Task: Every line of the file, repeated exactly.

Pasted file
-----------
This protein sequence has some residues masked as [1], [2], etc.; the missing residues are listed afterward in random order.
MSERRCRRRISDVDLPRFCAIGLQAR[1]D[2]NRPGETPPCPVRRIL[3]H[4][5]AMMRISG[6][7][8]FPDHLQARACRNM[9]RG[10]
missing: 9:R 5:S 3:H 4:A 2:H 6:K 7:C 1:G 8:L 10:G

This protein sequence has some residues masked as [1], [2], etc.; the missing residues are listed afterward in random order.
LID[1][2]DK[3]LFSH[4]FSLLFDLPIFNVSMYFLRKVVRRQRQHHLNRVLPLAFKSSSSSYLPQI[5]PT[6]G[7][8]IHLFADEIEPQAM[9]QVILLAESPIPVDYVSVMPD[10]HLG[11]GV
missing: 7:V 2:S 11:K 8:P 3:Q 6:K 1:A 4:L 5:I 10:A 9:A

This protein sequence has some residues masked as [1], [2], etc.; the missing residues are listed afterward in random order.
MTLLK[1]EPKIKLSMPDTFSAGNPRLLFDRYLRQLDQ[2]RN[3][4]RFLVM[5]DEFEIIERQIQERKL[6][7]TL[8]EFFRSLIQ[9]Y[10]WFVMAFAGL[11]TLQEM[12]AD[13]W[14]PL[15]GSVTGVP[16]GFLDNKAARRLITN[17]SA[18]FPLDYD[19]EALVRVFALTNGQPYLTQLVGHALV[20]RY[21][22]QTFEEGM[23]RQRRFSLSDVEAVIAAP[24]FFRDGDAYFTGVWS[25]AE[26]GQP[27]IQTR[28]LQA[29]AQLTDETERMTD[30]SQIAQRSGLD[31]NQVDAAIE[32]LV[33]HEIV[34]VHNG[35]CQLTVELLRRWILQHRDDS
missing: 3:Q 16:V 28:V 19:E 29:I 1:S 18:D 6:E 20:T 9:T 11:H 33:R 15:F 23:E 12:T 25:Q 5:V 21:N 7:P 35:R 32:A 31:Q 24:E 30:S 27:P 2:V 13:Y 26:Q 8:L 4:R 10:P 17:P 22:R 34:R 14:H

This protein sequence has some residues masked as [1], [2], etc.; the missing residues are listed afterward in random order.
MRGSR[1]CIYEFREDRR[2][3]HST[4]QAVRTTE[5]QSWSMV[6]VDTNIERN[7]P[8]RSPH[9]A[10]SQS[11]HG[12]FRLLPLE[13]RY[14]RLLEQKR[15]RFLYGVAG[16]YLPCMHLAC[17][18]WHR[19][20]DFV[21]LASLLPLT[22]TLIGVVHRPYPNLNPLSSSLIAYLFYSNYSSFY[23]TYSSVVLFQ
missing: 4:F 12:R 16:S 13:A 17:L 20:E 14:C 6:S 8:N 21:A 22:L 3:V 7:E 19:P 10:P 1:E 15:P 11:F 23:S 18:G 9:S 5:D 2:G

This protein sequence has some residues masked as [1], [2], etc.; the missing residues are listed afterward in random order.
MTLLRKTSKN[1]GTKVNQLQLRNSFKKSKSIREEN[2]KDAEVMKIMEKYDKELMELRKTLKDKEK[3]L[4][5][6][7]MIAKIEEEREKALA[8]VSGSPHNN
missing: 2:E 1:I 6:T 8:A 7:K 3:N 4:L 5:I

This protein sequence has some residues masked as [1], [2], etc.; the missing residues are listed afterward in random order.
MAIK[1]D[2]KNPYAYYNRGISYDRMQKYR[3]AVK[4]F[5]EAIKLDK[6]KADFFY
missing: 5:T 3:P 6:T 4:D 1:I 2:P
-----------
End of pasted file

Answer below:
This protein sequence has some residues masked as [1], [2], etc.; the missing residues are listed afterward in random order.
MSERRCRRRISDVDLPRFCAIGLQAR[1]D[2]NRPGETPPCPVRRIL[3]H[4][5]AMMRISG[6][7][8]FPDHLQARACRNM[9]RG[10]
missing: 9:R 5:S 3:H 4:A 2:H 6:K 7:C 1:G 8:L 10:G

This protein sequence has some residues masked as [1], [2], etc.; the missing residues are listed afterward in random order.
LID[1][2]DK[3]LFSH[4]FSLLFDLPIFNVSMYFLRKVVRRQRQHHLNRVLPLAFKSSSSSYLPQI[5]PT[6]G[7][8]IHLFADEIEPQAM[9]QVILLAESPIPVDYVSVMPD[10]HLG[11]GV
missing: 7:V 2:S 11:K 8:P 3:Q 6:K 1:A 4:L 5:I 10:A 9:A

This protein sequence has some residues masked as [1], [2], etc.; the missing residues are listed afterward in random order.
MTLLK[1]EPKIKLSMPDTFSAGNPRLLFDRYLRQLDQ[2]RN[3][4]RFLVM[5]DEFEIIERQIQERKL[6][7]TL[8]EFFRSLIQ[9]Y[10]WFVMAFAGL[11]TLQEM[12]AD[13]W[14]PL[15]GSVTGVP[16]GFLDNKAARRLITN[17]SA[18]FPLDYD[19]EALVRVFALTNGQPYLTQLVGHALV[20]RY[21][22]QTFEEGM[23]RQRRFSLSDVEAVIAAP[24]FFRDGDAYFTGVWS[25]AE[26]GQP[27]IQTR[28]LQA[29]AQLTDETERMTD[30]SQIAQRSGLD[31]NQVDAAIE[32]LV[33]HEIV[34]VHNG[35]CQLTVELLRRWILQHRDDS
missing: 3:Q 16:V 28:V 19:E 29:I 1:S 18:D 6:E 20:T 9:T 11:H 33:R 15:F 23:E 12:T 25:Q 5:V 21:N 7:P 35:R 32:A 31:Q 24:E 30:S 27:P 2:V 13:Y 26:Q 8:L 4:R 10:P 17:P 22:R 34:R 14:H

This protein sequence has some residues masked as [1], [2], etc.; the missing residues are listed afterward in random order.
MRGSR[1]CIYEFREDRR[2][3]HST[4]QAVRTTE[5]QSWSMV[6]VDTNIERN[7]P[8]RSPH[9]A[10]SQS[11]HG[12]FRLLPLE[13]RY[14]RLLEQKR[15]RFLYGVAG[16]YLPCMHLAC[17][18]WHR[19][20]DFV[21]LASLLPLT[22]TLIGVVHRPYPNLNPLSSSLIAYLFYSNYSSFY[23]TYSSVVLFQ
missing: 4:F 12:R 16:S 13:A 17:L 20:E 14:C 6:S 8:N 21:A 22:L 3:V 7:E 19:P 10:P 1:E 15:P 11:F 23:S 18:G 9:S 5:D 2:G

This protein sequence has some residues masked as [1], [2], etc.; the missing residues are listed afterward in random order.
MTLLRKTSKN[1]GTKVNQLQLRNSFKKSKSIREEN[2]KDAEVMKIMEKYDKELMELRKTLKDKEK[3]L[4][5][6][7]MIAKIEEEREKALA[8]VSGSPHNN
missing: 2:E 1:I 6:T 8:A 7:K 3:N 4:L 5:I

This protein sequence has some residues masked as [1], [2], etc.; the missing residues are listed afterward in random order.
MAIK[1]D[2]KNPYAYYNRGISYDRMQKYR[3]AVK[4]F[5]EAIKLDK[6]KADFFY
missing: 5:T 3:P 6:T 4:D 1:I 2:P